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Thursday, January 3, 2008

Jonathan Edwards and Contemporary Worship Music

I've been reading George Marsden's massive biography of Jonathan Edwards (Yale Press, 2003) and I've discovered something I never knew. During Edwards' day there was a controversy over what kind of worship music to use in church. The older, more traditionalists among the laity wanted to keep to exclusive Psalm singing (usually done poorly with no accompaniment). Why? Well, mainly because that's what had "always been done" in Puritan churches and thus, it just felt more like church to them. They were against the "modern" invention of human composed songs (we call them hymns) and the use of such innovations as three part harmony and (gasp!) musical instruments.

On the other side of the worship divide were mainly clergy who felt that God was better glorified by "regular" singing where people learned parts, were free to use a variety of musical instruments and to sing songs that were composed by modern authors as long as they were faithful to the message of Scripture. Isaac Watts, of course, was at the forefront of this movement. Most will remember him as the author of such songs as "Joy to the World," "Alas and Did My Savior Bleed" and "When I Survey the Wondrous Cross". His hymns were a large part of the "new music" being sung mostly in the city churches, but largely rejected by the churches in the smaller towns and countryside.

Now, most of that I already knew. But what I did not realize until reading Marsden's book, was that Calvinist stalwarts Cotton Mather and Increase Mather (both famous preachers of the day who pretty much defined what it meant to be theologically conservative) were on the side of the new music. And right along with them, championing the new music was a very young Jonathan Edwards (in his late 20's).

For him, it just made sense. Edwards' famous grandfather, Solomon Stoddard (whose pulpit Edwards took over in 1726) had been one of the first to introduce the "new music" into rural Massachusetts, and young Jonathan continued the reforms he began.

I think if Edwards was with us today, he'd be in the forefront of those who believe in using good contemporary music (as well as solid older hymns) to the glory of God. I don't mean the fluff. There's a lot of worthless stuff out there that isn't worthy to be used in worship - both in contemporary and traditional song books. What I mean are the solid, biblical, Christ exalting songs from every age -- whether Luther's "A Mighty Fortress" Wesley's "And Can It Be", or "In Christ Alone" or "The Power of the Cross" both by Keith Getty & Stuart Townend, or any one of a hundred other new and old songs I could mention.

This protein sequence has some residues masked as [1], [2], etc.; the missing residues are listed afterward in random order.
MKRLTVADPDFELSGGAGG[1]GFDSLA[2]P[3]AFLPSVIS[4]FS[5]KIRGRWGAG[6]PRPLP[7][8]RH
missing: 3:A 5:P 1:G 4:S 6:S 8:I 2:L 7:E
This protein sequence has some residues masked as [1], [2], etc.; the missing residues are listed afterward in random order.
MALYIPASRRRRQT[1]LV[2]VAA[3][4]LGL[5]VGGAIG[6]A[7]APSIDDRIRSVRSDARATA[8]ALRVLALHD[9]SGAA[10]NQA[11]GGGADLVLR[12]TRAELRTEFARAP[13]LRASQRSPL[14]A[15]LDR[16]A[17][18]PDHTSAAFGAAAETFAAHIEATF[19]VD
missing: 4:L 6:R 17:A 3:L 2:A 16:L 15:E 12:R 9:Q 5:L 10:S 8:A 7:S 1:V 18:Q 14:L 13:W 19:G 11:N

The point, once again, is not "traditional" or "contemporary", but Christ honoring and biblical, verse not.

In Christ Alone, My Mighty Fortress!

Scott Lee

PS - For those interested in exploring this subject for themselves I would suggest John Frame's excellent work "Contemporary Worship Music". It's a tad bit dated now and could really use a revision, but still a good place to start. Also, Sovereign Grace Ministries ( is a marvelous resource for well written "new" music with rock solid biblical words. So also is


BradyLee said...


I've been introduced recently to Sovereign Grace music and I love it!

Michael said...


It's funny how it seems like trends like this are likened to someone walking with a dead leg. The good leg can step normally but the dead one has to be dragged along. The stuff they argued about back then is the stuff that is supported now, like a stubborn leg hanging behind.

I just wrote an entry about divisions and need your input. Take a look when you get a chance, brother.

Take care,

Lydia said...

Very interesting post...I've been looking for something of Edward's to post on our blog today and I ended up on your site. Good read.

We use scripture to critically review "Christian" music that is popular today...

Our site is.